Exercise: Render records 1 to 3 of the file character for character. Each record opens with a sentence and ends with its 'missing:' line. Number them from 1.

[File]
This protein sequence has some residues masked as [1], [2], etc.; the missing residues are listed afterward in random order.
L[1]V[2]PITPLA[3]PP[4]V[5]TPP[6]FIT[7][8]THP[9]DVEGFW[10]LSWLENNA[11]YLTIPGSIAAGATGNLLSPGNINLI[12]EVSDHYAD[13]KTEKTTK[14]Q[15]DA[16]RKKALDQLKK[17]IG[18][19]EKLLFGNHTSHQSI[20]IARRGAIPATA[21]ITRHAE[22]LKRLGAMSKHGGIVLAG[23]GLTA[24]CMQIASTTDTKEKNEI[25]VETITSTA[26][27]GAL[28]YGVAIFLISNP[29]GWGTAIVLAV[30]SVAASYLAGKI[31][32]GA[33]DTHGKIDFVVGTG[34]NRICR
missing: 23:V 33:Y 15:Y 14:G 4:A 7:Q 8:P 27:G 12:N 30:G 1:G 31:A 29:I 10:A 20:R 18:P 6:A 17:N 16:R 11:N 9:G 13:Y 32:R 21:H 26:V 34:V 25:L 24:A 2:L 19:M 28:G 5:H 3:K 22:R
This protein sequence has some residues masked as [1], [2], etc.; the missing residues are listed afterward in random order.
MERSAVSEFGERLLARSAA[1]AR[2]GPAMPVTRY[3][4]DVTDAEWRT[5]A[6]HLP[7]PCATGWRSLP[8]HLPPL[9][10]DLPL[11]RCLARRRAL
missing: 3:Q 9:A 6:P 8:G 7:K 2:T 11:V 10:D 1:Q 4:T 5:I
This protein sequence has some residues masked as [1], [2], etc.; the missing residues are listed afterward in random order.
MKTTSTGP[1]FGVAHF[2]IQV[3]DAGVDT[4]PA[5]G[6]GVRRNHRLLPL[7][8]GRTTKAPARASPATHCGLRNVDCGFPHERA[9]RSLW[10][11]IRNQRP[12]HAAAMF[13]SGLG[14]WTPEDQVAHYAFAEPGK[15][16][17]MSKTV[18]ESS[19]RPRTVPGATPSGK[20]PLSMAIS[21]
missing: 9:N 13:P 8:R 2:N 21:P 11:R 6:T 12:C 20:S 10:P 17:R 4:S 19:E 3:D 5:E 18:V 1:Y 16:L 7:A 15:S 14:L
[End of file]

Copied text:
This protein sequence has some residues masked as [1], [2], etc.; the missing residues are listed afterward in random order.
L[1]V[2]PITPLA[3]PP[4]V[5]TPP[6]FIT[7][8]THP[9]DVEGFW[10]LSWLENNA[11]YLTIPGSIAAGATGNLLSPGNINLI[12]EVSDHYAD[13]KTEKTTK[14]Q[15]DA[16]RKKALDQLKK[17]IG[18][19]EKLLFGNHTSHQSI[20]IARRGAIPATA[21]ITRHAE[22]LKRLGAMSKHGGIVLAG[23]GLTA[24]CMQIASTTDTKEKNEI[25]VETITSTA[26][27]GAL[28]YGVAIFLISNP[29]GWGTAIVLAV[30]SVAASYLAGKI[31][32]GA[33]DTHGKIDFVVGTG[34]NRICR
missing: 23:V 33:Y 15:Y 14:G 4:A 7:Q 8:P 27:G 12:N 30:G 1:G 31:A 29:I 10:A 20:R 18:P 6:A 17:N 16:R 11:N 9:G 13:Y 32:R 21:H 26:V 34:V 25:L 24:A 2:L 19:M 28:G 5:H 3:K 22:R
This protein sequence has some residues masked as [1], [2], etc.; the missing residues are listed afterward in random order.
MERSAVSEFGERLLARSAA[1]AR[2]GPAMPVTRY[3][4]DVTDAEWRT[5]A[6]HLP[7]PCATGWRSLP[8]HLPPL[9][10]DLPL[11]RCLARRRAL
missing: 3:Q 9:A 6:P 8:G 7:K 2:T 11:V 10:D 1:Q 4:T 5:I
This protein sequence has some residues masked as [1], [2], etc.; the missing residues are listed afterward in random order.
MKTTSTGP[1]FGVAHF[2]IQV[3]DAGVDT[4]PA[5]G[6]GVRRNHRLLPL[7][8]GRTTKAPARASPATHCGLRNVDCGFPHERA[9]RSLW[10][11]IRNQRP[12]HAAAMF[13]SGLG[14]WTPEDQVAHYAFAEPGK[15][16][17]MSKTV[18]ESS[19]RPRTVPGATPSGK[20]PLSMAIS[21]
missing: 9:N 13:P 8:R 2:N 21:P 11:R 6:T 12:C 20:S 10:P 17:R 4:S 19:E 3:D 5:E 18:V 1:Y 16:L 7:A 15:S 14:L